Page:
Sunday, 8 March 2009

Companies aren't bad creatures

Companies in general, seem to be disliked by the public. The larger the company, and the more global it is, the more it is disliked. Have you noticed how often somebody rails at "multinational corporations", with the word multinational being said as if it were some highly distasteful object. Why ? Do companies deserve this hate ?

There is a broad coalition of opinion against global companies. Politicians have a love hate relationship with companies. They love them when they open a plant in their constituency. They love them when they are successful. They hate them when they announce redundancies. They hate them when they get up to mischief. However, on the whole, over the last two decades, politicians, and governments, have tended to be much more favourable to companies.

NGOs and activists tend to hate most companies. To many, they are the embodiment of evil. The average Joe Public also does not like companies, although he may be employed in one. He often rants and rails against multinational corporations doing bad . There is often instant suspicion of a large company. He is much more tolerant of a small company, but a large company is usually seen as not good. Public opinion is not in favour of companies.

Why is this so ? I think the main reason is plain jealousy. Large global companies, are by definition successful and rich. Human nature invites jealousy of the rich. Companies can do very little about it other than to grin and bear it. Some humility can help. Unfortunately the word arrogance, rather than the word humility, comes easier to them.

A second reason is that companies are very public figures, just like political leaders and sportsmen are. All public figures will be held accountable to a higher standard than Joe Public. That's the law of nature. Witness how its perfectly acceptable for the average man or woman to commit adultery, but its an absolute no no for Bill Clinton to do so. Companies have to accept that they have to be as clean as possible, even when examined under the brightest lens.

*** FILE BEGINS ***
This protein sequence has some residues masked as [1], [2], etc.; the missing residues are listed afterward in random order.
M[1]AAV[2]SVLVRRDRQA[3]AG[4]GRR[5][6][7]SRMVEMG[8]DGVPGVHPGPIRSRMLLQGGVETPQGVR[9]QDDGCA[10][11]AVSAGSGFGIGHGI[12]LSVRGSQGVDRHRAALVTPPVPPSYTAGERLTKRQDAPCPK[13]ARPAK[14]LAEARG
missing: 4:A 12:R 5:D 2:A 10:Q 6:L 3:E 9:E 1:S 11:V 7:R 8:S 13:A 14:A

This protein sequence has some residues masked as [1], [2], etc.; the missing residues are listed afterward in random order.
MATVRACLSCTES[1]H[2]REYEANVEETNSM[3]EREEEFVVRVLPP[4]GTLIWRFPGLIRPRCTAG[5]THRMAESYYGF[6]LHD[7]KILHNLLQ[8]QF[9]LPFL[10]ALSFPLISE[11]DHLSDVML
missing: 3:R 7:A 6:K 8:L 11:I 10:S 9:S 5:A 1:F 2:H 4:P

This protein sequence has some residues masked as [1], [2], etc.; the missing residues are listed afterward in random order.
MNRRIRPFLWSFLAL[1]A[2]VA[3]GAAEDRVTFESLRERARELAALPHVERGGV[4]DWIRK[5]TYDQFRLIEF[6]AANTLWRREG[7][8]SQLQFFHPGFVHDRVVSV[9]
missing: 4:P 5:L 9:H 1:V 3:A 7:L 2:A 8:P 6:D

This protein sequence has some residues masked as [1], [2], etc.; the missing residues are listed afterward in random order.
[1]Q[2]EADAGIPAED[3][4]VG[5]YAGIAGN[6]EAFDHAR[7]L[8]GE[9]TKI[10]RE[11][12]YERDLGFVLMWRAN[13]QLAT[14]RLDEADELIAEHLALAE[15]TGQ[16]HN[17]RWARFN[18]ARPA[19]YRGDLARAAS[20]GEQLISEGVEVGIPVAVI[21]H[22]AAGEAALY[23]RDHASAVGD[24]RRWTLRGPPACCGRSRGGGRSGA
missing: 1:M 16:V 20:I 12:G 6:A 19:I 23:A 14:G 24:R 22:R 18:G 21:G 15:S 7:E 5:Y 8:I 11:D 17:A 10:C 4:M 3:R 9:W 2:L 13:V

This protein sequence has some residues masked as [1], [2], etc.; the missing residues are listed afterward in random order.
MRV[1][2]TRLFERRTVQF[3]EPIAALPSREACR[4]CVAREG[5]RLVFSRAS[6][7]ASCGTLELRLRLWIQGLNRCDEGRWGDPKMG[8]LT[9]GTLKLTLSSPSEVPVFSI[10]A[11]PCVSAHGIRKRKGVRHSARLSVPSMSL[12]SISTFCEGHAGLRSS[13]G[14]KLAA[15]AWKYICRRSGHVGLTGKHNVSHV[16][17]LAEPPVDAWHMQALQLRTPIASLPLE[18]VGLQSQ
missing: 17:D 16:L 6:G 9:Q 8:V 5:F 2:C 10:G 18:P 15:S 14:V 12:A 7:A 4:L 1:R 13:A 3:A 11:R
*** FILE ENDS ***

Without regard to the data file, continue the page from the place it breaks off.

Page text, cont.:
A third reason is that most companies have failed in communicating effectively the good they do. Companies create jobs, they pay taxes, the enable you and me to enjoy products and services that would otherwise be impossible. The PR garbage they churn out is often unreadable, and more importantly, not believed. A much better communication strategy is in the company's own interest.

In 2004-05 Oxfam and Unilever jointly conducted a detailed study of the economic impact of Unilever’s operations in Indonesia. The conclusions were eye-opening, especially for Oxfam. Unilever in Indonesia supported the equivalent of 300,000 full-time jobs across its entire business, created a total value of at least $630m and contributed $130m a year in taxes to the Indonesian government. The lesson for firms is that they have been far too defensive about their contribution to society

A fourth reason is that in the past, companies have often solely focused on their mission - to generate profits. While this is no doubt their main mission, they haven't paid the same degree of attention to their other stakeholders. This is rapidly changing. Corporate social responsibility is now accepted as a very important area for companies and many companies have started to have good programmes in this area.

A fifth reason is that global companies have got caught in the crossfire of the battle for and against globalisation. Companies are the one institution that have truly gone global. Being a pioneer in globalisation, they have got caught in the debate as to whether globalisation is good or bad. Hence the anti globalisation protesters against companies. The defence for companies can be that while they are global and think global, they act local. They must be seen as true citizens in the communities they operate in. Without the deep bonds with their local communities, they will be seen as outsiders, and as we all know, when there is trouble its always the outsider on whom the first stone is thrown at.